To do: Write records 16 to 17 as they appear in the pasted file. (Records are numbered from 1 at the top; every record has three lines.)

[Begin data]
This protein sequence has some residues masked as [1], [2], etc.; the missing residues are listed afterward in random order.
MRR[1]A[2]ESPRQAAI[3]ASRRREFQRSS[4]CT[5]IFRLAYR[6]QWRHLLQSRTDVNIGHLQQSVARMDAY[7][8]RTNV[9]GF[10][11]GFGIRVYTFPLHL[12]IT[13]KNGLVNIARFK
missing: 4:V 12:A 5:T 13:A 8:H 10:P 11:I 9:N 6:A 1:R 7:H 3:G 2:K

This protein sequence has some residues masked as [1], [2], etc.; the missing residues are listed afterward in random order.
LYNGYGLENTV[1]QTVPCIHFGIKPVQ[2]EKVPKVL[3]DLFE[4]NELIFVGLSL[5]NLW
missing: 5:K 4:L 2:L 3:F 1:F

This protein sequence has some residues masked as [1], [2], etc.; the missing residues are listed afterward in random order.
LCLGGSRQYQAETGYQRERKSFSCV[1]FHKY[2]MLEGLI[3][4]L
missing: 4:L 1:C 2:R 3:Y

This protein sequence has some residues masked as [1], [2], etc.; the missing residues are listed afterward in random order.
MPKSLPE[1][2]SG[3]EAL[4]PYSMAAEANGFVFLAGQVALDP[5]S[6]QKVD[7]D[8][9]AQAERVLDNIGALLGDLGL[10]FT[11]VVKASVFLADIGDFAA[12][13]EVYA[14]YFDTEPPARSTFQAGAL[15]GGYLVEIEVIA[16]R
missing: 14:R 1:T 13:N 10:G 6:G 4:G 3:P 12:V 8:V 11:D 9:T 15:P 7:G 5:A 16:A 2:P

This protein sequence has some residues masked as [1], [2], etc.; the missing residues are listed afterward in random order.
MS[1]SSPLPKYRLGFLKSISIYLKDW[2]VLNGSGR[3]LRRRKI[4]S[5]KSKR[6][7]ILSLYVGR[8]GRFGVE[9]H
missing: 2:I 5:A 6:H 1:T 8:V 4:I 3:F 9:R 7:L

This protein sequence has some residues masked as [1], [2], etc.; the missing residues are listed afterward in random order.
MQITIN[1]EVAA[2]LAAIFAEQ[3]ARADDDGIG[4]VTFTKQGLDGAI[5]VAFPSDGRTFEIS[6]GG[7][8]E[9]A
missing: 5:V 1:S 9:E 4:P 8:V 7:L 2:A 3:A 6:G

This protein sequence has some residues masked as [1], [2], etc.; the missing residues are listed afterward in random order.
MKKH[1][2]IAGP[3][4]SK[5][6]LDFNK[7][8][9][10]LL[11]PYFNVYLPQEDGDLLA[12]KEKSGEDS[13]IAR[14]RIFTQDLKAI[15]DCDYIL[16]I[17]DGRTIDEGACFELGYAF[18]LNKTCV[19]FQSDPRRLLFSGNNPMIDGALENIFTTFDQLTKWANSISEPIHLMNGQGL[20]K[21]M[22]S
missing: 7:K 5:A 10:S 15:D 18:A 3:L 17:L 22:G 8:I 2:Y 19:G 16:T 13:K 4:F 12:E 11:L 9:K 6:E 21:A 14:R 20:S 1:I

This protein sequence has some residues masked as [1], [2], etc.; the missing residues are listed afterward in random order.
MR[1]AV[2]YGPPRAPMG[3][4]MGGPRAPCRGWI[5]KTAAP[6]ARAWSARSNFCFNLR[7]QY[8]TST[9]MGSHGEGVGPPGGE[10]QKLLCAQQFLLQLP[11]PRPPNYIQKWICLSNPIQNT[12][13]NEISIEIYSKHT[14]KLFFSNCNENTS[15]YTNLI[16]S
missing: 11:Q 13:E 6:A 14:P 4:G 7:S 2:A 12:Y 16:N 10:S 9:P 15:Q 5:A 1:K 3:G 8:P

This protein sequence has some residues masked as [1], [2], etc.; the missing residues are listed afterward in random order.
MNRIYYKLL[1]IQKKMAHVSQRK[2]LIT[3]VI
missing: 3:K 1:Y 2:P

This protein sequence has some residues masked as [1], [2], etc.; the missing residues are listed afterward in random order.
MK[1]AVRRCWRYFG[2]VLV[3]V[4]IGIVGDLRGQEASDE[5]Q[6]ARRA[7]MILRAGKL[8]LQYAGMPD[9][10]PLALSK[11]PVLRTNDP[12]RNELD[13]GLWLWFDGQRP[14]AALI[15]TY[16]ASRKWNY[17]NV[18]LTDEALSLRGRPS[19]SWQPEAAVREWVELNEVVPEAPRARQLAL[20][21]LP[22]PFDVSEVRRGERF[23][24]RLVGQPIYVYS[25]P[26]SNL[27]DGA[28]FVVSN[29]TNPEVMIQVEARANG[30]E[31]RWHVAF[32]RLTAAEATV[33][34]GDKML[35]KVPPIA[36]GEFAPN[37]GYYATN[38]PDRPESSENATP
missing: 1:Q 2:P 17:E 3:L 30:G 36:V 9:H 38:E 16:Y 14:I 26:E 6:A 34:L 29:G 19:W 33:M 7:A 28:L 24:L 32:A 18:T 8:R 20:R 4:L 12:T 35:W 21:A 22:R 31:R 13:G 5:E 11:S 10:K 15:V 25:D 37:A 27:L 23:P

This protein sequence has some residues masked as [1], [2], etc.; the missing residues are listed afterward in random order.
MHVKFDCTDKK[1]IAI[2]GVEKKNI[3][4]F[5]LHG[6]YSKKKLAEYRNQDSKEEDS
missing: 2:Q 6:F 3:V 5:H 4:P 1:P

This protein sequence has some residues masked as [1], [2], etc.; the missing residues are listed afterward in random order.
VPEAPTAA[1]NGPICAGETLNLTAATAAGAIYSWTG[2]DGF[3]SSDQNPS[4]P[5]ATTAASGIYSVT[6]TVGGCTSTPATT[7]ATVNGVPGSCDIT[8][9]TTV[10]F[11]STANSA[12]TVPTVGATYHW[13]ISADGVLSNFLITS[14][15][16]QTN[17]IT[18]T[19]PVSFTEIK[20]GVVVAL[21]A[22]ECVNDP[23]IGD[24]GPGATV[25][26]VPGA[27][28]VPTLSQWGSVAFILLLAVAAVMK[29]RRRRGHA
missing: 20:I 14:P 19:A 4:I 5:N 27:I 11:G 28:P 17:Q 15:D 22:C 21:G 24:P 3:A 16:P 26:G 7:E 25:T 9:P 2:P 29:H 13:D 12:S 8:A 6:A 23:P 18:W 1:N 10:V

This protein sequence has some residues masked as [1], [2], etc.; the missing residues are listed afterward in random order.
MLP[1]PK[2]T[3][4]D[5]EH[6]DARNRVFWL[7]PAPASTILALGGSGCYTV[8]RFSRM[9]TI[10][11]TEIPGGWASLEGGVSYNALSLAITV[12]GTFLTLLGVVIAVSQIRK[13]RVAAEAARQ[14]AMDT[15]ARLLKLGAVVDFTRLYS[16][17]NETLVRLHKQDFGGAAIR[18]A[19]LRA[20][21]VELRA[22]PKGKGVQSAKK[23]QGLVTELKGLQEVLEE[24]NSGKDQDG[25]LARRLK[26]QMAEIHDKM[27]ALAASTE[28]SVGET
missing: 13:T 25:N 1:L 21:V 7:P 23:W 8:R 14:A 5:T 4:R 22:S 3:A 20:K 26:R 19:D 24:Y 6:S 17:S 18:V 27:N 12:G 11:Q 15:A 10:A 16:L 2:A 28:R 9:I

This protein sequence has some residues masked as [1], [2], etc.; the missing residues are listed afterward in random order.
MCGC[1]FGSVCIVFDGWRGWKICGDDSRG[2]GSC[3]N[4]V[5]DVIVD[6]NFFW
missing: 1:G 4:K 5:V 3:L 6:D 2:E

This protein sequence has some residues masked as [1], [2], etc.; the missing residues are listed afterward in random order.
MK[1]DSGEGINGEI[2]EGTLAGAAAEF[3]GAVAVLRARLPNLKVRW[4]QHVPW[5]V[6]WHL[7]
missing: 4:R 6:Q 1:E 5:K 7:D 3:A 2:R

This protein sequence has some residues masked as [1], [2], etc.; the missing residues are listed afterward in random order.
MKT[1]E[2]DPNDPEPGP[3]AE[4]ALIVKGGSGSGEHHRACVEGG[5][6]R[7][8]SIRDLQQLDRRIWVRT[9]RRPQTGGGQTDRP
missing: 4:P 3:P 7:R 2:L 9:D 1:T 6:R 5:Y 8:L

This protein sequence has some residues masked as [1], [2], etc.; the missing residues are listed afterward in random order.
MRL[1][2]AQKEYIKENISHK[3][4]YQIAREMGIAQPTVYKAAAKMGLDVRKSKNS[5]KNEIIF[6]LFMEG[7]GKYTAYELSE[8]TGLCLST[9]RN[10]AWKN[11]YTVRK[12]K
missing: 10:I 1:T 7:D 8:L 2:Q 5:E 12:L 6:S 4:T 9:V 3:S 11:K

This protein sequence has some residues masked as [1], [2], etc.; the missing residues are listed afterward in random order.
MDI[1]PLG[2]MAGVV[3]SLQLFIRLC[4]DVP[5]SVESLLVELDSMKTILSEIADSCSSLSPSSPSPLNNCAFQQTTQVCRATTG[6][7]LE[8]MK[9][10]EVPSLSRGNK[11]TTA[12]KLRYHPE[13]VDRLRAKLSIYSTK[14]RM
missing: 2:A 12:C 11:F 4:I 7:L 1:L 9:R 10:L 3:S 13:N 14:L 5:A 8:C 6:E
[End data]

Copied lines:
This protein sequence has some residues masked as [1], [2], etc.; the missing residues are listed afterward in random order.
MKT[1]E[2]DPNDPEPGP[3]AE[4]ALIVKGGSGSGEHHRACVEGG[5][6]R[7][8]SIRDLQQLDRRIWVRT[9]RRPQTGGGQTDRP
missing: 4:P 3:P 7:R 2:L 9:D 1:T 6:R 5:Y 8:L

This protein sequence has some residues masked as [1], [2], etc.; the missing residues are listed afterward in random order.
MRL[1][2]AQKEYIKENISHK[3][4]YQIAREMGIAQPTVYKAAAKMGLDVRKSKNS[5]KNEIIF[6]LFMEG[7]GKYTAYELSE[8]TGLCLST[9]RN[10]AWKN[11]YTVRK[12]K
missing: 10:I 1:T 7:D 8:L 2:Q 5:E 12:L 6:S 4:T 9:V 3:S 11:K